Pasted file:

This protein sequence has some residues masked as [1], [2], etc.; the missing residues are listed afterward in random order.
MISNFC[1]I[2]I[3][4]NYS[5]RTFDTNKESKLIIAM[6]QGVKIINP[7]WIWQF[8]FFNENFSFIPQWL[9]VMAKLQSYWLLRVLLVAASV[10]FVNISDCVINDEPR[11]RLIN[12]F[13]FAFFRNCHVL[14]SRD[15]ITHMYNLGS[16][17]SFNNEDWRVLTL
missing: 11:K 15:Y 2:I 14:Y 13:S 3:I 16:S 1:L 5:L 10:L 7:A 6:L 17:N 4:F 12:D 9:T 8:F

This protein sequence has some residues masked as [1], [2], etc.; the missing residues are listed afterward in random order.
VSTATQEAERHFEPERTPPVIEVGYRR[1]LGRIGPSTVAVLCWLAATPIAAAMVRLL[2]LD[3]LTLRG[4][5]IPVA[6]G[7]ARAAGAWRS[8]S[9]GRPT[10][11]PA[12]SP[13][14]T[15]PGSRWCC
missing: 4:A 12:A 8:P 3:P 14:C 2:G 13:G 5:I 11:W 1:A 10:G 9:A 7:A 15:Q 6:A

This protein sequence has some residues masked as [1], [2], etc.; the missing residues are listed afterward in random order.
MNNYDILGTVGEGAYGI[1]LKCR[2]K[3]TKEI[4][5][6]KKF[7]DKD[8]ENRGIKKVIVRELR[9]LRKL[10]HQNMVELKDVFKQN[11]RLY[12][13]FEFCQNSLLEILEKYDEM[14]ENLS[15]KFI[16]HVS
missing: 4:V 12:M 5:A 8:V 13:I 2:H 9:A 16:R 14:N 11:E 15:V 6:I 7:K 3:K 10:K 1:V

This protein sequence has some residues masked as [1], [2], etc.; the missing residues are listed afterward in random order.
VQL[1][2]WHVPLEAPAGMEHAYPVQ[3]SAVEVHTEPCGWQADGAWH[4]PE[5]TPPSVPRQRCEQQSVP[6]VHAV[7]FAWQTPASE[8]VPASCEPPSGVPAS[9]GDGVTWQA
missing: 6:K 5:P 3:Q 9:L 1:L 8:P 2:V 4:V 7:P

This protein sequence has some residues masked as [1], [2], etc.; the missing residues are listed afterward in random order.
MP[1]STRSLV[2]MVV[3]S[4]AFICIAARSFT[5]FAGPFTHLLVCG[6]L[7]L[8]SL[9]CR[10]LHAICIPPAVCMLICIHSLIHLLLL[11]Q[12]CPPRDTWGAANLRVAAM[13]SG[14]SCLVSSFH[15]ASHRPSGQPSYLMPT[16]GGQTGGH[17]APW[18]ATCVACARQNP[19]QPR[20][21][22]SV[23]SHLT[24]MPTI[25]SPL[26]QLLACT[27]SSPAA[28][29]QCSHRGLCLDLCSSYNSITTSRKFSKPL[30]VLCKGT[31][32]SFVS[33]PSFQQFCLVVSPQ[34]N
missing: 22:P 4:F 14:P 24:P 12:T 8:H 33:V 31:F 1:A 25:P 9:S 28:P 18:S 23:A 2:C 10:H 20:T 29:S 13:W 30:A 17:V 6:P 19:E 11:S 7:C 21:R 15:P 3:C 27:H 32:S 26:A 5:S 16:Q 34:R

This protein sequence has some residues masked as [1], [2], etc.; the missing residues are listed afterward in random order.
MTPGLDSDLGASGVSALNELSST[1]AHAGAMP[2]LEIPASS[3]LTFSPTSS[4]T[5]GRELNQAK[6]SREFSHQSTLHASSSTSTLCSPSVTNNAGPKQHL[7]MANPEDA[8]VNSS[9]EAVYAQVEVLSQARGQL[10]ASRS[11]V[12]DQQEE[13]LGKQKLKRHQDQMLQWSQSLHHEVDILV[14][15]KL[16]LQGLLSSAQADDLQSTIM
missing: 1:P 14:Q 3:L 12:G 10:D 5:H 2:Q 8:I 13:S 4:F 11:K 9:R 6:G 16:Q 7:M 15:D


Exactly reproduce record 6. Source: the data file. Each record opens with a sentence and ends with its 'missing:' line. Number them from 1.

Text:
This protein sequence has some residues masked as [1], [2], etc.; the missing residues are listed afterward in random order.
MTPGLDSDLGASGVSALNELSST[1]AHAGAMP[2]LEIPASS[3]LTFSPTSS[4]T[5]GRELNQAK[6]SREFSHQSTLHASSSTSTLCSPSVTNNAGPKQHL[7]MANPEDA[8]VNSS[9]EAVYAQVEVLSQARGQL[10]ASRS[11]V[12]DQQEE[13]LGKQKLKRHQDQMLQWSQSLHHEVDILV[14][15]KL[16]LQGLLSSAQADDLQSTIM
missing: 1:P 14:Q 3:L 12:G 10:D 5:H 2:Q 8:I 13:S 4:F 11:K 9:R 6:G 16:Q 7:M 15:D